Book, stay, enjoy. That's

Saturday 19 December 2015

Clermont-Ferrand takes a most unlikely lead

I spent 24 hours that felt more like a week in Clermont-Ferrand a couple of years ago. It is a dull industrial city, home to the Michelin tire empire, with very little to recommend it to travellers or gourmets as a destination.

It is, however, surrounded by the gorgeous countryside of the Auvergne, where on the highlight of that particular day we visited the Bellonte farm, where guests a
re invited to watch all aspects of Saint-Nectaire cheese production. The Bellonte family has been making cheese since 1663. 

Like the town, the local football team, Clermont Foot Auvergne 63, has been a model of mediocrity since being founded in 1990 following a merger of two local teams.

The first incarnation of the club, dating back to 1911, had been similarly unsuccessful - with the city never having been represented in the French first division.

Clermont hit the headlines in 2014, when they became one of the first professional teams to appoint a female manager; Helena Costa. But less than a month after taking charge, Costa quit her job, saying she was merely "a face to attract publicity".

But club president Claude Michy was not to be dissuaded and appointed Corinne Diacre as her replacement.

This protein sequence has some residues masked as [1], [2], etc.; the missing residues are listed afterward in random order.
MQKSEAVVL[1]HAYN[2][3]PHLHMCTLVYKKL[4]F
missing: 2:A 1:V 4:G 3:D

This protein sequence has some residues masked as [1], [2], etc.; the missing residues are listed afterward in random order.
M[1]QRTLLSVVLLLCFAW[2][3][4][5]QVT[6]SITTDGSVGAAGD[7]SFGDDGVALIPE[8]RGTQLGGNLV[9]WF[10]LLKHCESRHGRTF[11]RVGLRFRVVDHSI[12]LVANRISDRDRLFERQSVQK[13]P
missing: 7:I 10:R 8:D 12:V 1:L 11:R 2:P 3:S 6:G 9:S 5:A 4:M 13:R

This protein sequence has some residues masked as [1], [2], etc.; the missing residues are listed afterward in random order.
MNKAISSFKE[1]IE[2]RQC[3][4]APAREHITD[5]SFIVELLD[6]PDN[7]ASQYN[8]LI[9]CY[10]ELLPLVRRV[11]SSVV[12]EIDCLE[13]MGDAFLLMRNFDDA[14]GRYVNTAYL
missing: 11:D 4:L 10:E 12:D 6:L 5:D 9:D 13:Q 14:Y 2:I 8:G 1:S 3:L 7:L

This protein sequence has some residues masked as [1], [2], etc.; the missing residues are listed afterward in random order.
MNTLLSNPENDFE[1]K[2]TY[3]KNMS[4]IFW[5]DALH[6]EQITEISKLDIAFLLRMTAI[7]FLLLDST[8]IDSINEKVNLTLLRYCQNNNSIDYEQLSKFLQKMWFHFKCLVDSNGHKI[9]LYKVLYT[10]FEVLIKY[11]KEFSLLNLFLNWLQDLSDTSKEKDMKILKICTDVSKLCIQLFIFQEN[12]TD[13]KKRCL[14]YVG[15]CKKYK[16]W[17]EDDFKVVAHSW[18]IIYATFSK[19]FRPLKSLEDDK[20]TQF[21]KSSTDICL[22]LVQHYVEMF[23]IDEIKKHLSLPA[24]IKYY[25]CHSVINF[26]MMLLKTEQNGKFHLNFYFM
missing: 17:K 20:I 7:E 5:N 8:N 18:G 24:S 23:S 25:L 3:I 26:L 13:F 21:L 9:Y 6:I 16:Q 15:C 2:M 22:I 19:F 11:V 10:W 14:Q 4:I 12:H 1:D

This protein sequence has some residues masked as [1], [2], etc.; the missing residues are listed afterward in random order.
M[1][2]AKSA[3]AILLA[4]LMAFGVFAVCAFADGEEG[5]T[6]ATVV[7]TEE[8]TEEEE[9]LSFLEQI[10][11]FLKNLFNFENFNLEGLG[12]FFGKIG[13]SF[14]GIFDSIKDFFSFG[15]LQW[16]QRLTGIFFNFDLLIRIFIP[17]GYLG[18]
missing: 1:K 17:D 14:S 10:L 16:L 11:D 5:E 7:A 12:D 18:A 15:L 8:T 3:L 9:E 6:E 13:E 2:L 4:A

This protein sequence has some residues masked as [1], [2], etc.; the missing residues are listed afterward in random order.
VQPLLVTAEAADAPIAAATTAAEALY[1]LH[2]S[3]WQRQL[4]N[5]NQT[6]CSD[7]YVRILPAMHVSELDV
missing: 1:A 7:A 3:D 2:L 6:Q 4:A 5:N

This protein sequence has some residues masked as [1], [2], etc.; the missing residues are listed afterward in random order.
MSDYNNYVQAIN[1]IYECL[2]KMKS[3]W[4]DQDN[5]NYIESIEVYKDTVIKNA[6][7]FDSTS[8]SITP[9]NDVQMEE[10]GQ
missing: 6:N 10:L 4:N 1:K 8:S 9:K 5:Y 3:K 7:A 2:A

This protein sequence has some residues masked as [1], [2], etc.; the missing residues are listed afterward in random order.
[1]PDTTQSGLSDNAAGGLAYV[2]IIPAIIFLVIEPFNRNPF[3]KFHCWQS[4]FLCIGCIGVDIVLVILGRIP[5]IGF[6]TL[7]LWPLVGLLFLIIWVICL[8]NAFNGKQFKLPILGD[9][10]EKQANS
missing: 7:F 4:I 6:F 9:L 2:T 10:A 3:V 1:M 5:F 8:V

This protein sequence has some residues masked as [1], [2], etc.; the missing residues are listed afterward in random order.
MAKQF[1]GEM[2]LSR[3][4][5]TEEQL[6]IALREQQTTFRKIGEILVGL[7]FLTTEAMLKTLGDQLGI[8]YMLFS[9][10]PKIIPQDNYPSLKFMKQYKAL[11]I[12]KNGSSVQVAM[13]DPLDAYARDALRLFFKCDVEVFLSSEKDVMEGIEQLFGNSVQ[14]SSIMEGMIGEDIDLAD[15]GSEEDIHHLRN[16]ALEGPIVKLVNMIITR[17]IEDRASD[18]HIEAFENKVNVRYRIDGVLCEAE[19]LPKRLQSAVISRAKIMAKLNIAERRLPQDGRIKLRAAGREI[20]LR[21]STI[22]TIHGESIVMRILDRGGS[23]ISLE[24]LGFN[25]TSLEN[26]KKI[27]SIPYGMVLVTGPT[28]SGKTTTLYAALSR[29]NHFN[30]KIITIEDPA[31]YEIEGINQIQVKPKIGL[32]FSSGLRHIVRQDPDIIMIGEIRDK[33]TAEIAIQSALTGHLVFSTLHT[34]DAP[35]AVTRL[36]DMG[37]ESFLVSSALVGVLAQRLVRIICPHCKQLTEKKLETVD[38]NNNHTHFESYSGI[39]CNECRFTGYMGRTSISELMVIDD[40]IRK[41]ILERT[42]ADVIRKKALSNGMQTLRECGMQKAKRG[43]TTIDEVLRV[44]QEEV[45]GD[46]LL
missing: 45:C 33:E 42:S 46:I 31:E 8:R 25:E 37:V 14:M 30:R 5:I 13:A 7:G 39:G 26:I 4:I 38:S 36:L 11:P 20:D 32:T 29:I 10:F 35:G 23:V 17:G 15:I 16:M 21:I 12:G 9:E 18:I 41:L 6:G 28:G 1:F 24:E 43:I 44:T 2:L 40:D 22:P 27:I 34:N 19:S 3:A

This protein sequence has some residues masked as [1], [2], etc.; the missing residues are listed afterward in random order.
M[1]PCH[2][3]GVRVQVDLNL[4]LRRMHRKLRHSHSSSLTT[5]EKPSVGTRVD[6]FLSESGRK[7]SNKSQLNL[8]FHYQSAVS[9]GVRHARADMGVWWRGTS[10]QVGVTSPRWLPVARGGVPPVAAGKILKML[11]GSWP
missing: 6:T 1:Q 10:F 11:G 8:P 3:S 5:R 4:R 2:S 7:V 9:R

A brave move - and one that has proved a stroke of genius.

Diacre was no football neophyte. She played 121 times for the French national women's team, many as captain, and had successfully managed her Soyaux women's club side.

She took over a team that had finished 14th in the French second division, fulfilling the roles of both sporting director and manager. 

It was a direct echo of the The Manageress, a British television series from 1989-1990 about a woman (a marvellous performance from Cherie Lunghi) who becomes manager of a professional football team.

The program was derided at the time as being completely unrealistic.

Diacre, however, has more than proved her worth. Recruiting cleverly on the second-lowest budget in the league, she guided Clermont Foot to a respectable 12th position in her first season.

As I write, Clermont Foot are third in the French second division - and would gain promotion to the Ligue 1 for the first time if they stay there.

Diacre, 41, has been rewarded with a new, improved contract through June 2018 and was this week named division two manager of the year by the respected France Football magazine. 

It has been a remarkable success given the many difficulties she has encountered, including gaining respect from a multi-national squad that includes several Muslims.

In France, she has been a sensation. The rest of the world has been slower to recognise her achievements.

"Yes, I had to say stop," she told France Football of her reluctance to do media interviews. "I don't need to be talked about every day in the press.

"Why am I the only woman? How am I different from the others? I didn't know.

"I wanted to stand back from all that and to work."

Now she has big ambitions - and no one is laughing any more.

"The dream would be able to get promoted into Ligue 1 with Clermont," she told France Football.

"Not to annoy people who were against my arrival but for the risk-taking of the president." 

At last a reason to visit Clermont-Ferrand.

No comments:

Post a Comment